Science tells us that when we restrict calories too severely, we automatically rebound by obsessing about food and feeling driven to overeat. This is the body/brain’s way of righting itself and staying in balance. Engage in this process often enough and you’ve got an eating disorder in the making. But there is another way that you can create an eating disorder—by using it to mask the more difficult problems and dilemmas in life.

It’s all too easy when you’re in the grip of fanatically seeking that “perfect” weight to make it the focus of your existence. Problems with family, in school, on the job, or within relationships fall by the wayside as you convince yourself that achieving thinness will make all your other troubles disappear. The truth is that if you get to that thin weight, you will still have all the other messes in your life; they won’t drop away with the pounds. Or you might arrive at that weight and panic at having nothing else to focus on, so you keep riveted on weight issues to avoid more difficult ones.

Being addicted to becoming thin can take on a life of its own. Every thought is about food; every action is directed toward weighing less. Obsessive thinking generates compulsive behavior. Before you know it, your life revolves around food and weight and crowds out everything else. Shoved to the back burner are other important life goals—changing partners, going back to school, working on your career, moving out from parents, etc. Painful as it is to be driven toward losing weight, it’s less painful than confronting other thorny dilemmas. Stay fixated on the scale and you won’t have to deal with the real pain in life that comes along naturally or is even of your own making.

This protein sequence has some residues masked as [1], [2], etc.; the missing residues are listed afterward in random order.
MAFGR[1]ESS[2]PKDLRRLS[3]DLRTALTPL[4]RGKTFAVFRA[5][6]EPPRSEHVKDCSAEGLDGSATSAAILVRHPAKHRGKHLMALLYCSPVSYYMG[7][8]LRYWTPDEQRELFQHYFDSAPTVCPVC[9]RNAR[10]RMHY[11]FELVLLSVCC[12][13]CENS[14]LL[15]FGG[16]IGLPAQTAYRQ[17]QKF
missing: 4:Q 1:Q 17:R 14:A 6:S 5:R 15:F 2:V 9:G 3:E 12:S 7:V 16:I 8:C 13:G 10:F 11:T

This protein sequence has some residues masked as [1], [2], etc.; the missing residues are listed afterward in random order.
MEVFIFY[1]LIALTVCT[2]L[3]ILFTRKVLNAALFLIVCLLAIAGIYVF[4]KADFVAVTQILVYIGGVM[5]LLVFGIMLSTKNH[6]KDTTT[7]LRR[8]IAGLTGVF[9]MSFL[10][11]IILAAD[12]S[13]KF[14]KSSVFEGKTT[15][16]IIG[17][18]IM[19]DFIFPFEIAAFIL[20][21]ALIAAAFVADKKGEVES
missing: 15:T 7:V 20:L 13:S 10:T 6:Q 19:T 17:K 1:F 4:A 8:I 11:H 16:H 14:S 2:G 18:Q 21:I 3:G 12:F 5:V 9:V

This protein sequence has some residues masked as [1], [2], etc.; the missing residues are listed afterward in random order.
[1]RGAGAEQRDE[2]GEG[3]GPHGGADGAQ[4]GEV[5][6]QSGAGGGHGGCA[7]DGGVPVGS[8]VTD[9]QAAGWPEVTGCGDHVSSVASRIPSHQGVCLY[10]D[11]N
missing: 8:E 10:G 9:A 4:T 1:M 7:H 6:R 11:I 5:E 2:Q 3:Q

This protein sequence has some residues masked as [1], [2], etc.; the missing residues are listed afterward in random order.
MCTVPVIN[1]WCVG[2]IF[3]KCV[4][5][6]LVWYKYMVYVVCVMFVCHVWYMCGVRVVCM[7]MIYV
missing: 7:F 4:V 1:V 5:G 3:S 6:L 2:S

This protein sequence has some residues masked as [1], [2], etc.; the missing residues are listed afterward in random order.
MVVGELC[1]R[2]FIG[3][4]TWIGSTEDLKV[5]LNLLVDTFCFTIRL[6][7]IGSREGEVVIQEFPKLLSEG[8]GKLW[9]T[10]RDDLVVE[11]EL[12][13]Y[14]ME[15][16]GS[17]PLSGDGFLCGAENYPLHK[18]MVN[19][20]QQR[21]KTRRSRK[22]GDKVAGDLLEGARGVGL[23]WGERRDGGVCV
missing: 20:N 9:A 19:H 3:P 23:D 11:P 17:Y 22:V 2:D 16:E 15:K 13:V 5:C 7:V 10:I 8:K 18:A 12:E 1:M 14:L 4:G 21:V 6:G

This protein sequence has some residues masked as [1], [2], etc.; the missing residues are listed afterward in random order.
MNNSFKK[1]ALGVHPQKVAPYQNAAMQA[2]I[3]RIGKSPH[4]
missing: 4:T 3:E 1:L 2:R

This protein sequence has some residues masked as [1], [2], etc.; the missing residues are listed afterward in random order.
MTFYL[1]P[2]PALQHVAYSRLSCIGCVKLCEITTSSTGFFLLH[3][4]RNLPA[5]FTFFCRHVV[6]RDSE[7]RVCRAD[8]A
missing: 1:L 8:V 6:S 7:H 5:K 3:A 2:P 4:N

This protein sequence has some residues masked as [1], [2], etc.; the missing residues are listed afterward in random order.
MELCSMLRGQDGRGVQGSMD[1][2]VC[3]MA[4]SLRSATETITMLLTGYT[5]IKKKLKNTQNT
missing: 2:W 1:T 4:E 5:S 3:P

It’s so easy in this culture to become addicted to having weight goals, realistic or not. Every time you push aside troubling thoughts and obsess about losing weight and being thin, you are doing yourself a disservice. You will only get over your thin addiction when you start addressing the real dilemmas in your life, stop restricting calories, and start practicing “normal” eating. This can be a very scary process, one which might need the help of a therapist, so don’t feel you have to go it alone. Most people who struggle alone, continue to struggle, and getting help is the pivotal turning point of recovery.

However, when you learn to let go of being thin as a primary life goal and start to deal with the rest of your issues, you will see amazing changes. Not immediately, but eventually, life will improve, so much so that you won’t mind that you’re not at a “perfect” weight because your happiness will not be derived from achieving a body ideal.